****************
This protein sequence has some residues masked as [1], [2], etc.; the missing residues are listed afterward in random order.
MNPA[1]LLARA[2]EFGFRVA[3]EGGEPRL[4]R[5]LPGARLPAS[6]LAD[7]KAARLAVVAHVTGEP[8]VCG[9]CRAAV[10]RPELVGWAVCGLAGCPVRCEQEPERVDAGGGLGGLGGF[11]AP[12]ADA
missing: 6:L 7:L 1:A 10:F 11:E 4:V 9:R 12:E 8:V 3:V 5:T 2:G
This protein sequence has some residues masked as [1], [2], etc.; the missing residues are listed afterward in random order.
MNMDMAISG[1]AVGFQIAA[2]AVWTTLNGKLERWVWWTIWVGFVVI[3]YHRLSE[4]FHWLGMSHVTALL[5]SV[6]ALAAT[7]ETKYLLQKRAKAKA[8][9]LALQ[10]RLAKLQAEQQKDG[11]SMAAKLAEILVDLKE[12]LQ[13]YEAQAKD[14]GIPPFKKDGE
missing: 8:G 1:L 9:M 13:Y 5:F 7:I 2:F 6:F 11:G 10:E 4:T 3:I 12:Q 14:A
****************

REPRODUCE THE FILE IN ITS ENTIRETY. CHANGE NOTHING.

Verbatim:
This protein sequence has some residues masked as [1], [2], etc.; the missing residues are listed afterward in random order.
MNPA[1]LLARA[2]EFGFRVA[3]EGGEPRL[4]R[5]LPGARLPAS[6]LAD[7]KAARLAVVAHVTGEP[8]VCG[9]CRAAV[10]RPELVGWAVCGLAGCPVRCEQEPERVDAGGGLGGLGGF[11]AP[12]ADA
missing: 6:L 7:L 1:A 10:F 11:E 4:V 9:R 12:E 8:V 3:V 5:T 2:G
This protein sequence has some residues masked as [1], [2], etc.; the missing residues are listed afterward in random order.
MNMDMAISG[1]AVGFQIAA[2]AVWTTLNGKLERWVWWTIWVGFVVI[3]YHRLSE[4]FHWLGMSHVTALL[5]SV[6]ALAAT[7]ETKYLLQKRAKAKA[8][9]LALQ[10]RLAKLQAEQQKDG[11]SMAAKLAEILVDLKE[12]LQ[13]YEAQAKD[14]GIPPFKKDGE
missing: 8:G 1:L 9:M 13:Y 5:F 7:I 2:F 6:F 11:G 10:E 4:T 3:I 12:Q 14:A